Spring Rolls and light summer time fare……

It’s been crazy hot and humid in NJ these past several days. I’ve been thinking of some light dinner and lunch options. First up, are fresh Spring Rolls. I made them using left over rotisserie chicken and arugula for a little peppery bite. I just took the chicken and shredded it into a bowl then added about 1 TBS of prepared hoisin sauce. The rice noodles, are soaked in warm water for about 15 minutes then drained and cooked in boiling water for 3 minutes. They are drained again then rinsed in cold water, drained and allowed to cool.

Shredded chicken, rice noodles, arugula, carrots, cucumbers, mint leaves, chinese long pepper, basil leaves, and scallions all cut up and waiting to go into the spring rolls.

Shredded chicken, rice noodles, arugula, carrots, cucumbers, mint leaves, chinese long pepper, basil leaves, and scallions all cut up and waiting to go into the spring rolls.

Spring rolls are fairly easy to make, you just cut up the ingredients that you want to use, then wrap them in Spring Roll Wrappers. I like to take a dinner plate and put about ½ cup of warm water on the bottom of the plate. I take a dried spring roll wrapper, dip the edge into the water then rotate the wrapper until the entire wrapper has been coated with water. I let the excess water drip off, then I’ll place the damp wrapper on a plate. Place my ingredients in a pile on the edge close to me. Then I’ll roll it once, then fold in the sides and roll to the end of the wrapper. I repeat this process until I”m out of ingredients.

You can also fry the spring roll wrappers. I minced about ¼ lbs of peeled and deveined shrimp, then placed it into a bowl and season with salt and pepper. I added a clove of garlic that was finely minced, a nickel sized, piece of peeled ginger, minced, the white and green of a scallion, 1 tsp of soy sauce and 1 tsp of corn starch. I mixed all the ingredients together and refrigerated for about 30 minutes. Once the shrimp is chilled, wet the spring roll wrappers as above and then fill with 1 TBS of the shrimp filling. Fry at 350ºF in small batches until golden brown. Serve with lettuce leaves and herbs like cilantro, thai basil and mint. They’re also served with cold rice noodle salad.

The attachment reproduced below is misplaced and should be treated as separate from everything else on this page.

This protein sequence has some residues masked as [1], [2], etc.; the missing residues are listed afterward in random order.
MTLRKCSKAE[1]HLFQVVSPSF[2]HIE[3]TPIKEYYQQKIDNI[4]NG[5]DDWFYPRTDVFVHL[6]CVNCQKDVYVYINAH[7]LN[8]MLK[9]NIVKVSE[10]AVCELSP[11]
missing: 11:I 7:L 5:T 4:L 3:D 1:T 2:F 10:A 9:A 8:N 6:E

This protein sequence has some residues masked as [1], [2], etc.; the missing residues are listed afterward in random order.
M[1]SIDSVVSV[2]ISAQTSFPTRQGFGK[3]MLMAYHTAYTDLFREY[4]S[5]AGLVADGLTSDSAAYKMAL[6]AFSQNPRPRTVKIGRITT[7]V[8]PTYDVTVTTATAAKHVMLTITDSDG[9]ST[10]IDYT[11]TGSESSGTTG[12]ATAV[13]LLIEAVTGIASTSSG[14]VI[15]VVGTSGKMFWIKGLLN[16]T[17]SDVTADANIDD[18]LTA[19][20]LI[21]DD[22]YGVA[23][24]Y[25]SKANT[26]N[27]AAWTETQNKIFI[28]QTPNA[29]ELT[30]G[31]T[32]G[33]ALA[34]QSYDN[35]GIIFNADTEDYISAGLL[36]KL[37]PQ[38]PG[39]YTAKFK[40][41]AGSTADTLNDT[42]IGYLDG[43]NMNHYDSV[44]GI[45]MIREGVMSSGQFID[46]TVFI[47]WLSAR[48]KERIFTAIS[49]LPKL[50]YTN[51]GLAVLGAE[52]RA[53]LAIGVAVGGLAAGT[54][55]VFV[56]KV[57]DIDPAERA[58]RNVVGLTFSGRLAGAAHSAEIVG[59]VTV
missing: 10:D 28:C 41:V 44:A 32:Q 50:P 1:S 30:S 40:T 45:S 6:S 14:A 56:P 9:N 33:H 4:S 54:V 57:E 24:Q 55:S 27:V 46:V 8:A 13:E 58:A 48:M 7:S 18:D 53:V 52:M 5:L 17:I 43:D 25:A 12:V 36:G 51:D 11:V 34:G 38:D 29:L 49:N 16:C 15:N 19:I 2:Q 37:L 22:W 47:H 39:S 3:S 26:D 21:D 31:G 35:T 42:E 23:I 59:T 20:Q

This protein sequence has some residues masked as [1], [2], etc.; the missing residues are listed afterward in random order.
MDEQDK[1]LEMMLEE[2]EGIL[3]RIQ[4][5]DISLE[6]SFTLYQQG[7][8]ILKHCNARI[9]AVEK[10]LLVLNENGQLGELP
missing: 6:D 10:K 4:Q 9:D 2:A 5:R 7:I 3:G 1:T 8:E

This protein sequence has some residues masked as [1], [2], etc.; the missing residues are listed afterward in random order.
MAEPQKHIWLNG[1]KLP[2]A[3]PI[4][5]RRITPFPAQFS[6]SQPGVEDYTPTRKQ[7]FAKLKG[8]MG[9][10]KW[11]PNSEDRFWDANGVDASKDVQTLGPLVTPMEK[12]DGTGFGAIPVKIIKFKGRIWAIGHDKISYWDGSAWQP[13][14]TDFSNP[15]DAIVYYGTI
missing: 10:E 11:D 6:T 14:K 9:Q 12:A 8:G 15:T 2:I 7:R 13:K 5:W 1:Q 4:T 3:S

Shrimp Spring Rolls frying.

Shrimp Spring Rolls frying.

Both types of Spring Rolls are traditionally served with Nuoc Cham.

Nuoc Cham
¼ cup fresh lime juice
2 cloves of garlic mashed
1 thai red chili
3 TBS of Vietnamese Fish Sauce (Nuoc Mam)
½ cup water (I’ve also used coconut soda)
2 TBS of molasses or dark corn syrup

Mix all the ingredients together until the molasses dissolves. You can store this in a container in the fridge for up to 1 month.

And here are the finished spring rolls.

Spring Rolls with Nuoc Cham

Fried Shrimp Spring Rolls served in lettuce leaves with Nuoc Cham.

Fried Shrimp Spring Rolls served in lettuce leaves with Nuoc Cham.

Here is Rice Noodle Salad with bbq beef and fried shrimp spring rolls with Nuoc Cham Dressing. The rice noodle salad employs the prep once use twice method. The veggies, herbs and rice noodles were prepped for making the fresh Spring Rolls earlier in the day. The bbq beef is left over from the banh mi sandwiches that we had last night.

Chilled rice noodles are served with an assortment of chopped vegetables, lettuce, herbs, bbq beef, fried shrimp spring rolls  and garnished with dry roasted peanuts.

Chilled rice noodles are served with an assortment of chopped vegetables, lettuce, herbs, bbq beef, fried shrimp spring rolls
and garnished with dry roasted peanuts.


A recent photo essay on the Huffington Post placed Bibimbap 13th in a list of 25 Foods You Have to Eat Before You Die. Though I disagree with the position that Bibimbap came in. I think it should have been in the top 5, I whole-heartedly agree that you should try Korean cuisine’s answer to comfort food.



Bibimbap is basically a rice dish served with a variety of stir fried vegetables, grilled beef like bulgogi, sweet tangy chili sauce then topped off with raw egg. The western variation is usually served with a fried egg. This is a fantastic way to use up vegetables or extend leftovers and change them up into a different meal. Popular vegetables are, spinach or similar green, zucchini, fiddle heads, beans sprouts, julienned cucumbers. The version pictured above has spinach, julienned carrots, julienned yellow squash, julienned shitaki mushrooms, marinated skirt steak and cucumber kimchee.

The Bulgogi marinade can be used for any protein, its especially good on Kalbi (Short Ribs) and chicken.

Bulgogi Marinade
1/2 cup soy sauce or tamari
1TBS Sesame oil
1 bunch of scallions chopped
¼ cup natural style apple sauce or 1 grated Asian Pear
2 cloves of garlic finely minced or grated
1″ finger of ginger. Peeled and grated
1tsp toasted sesame seeds
1tsp chili powder (ghochutgaru) or sriracchia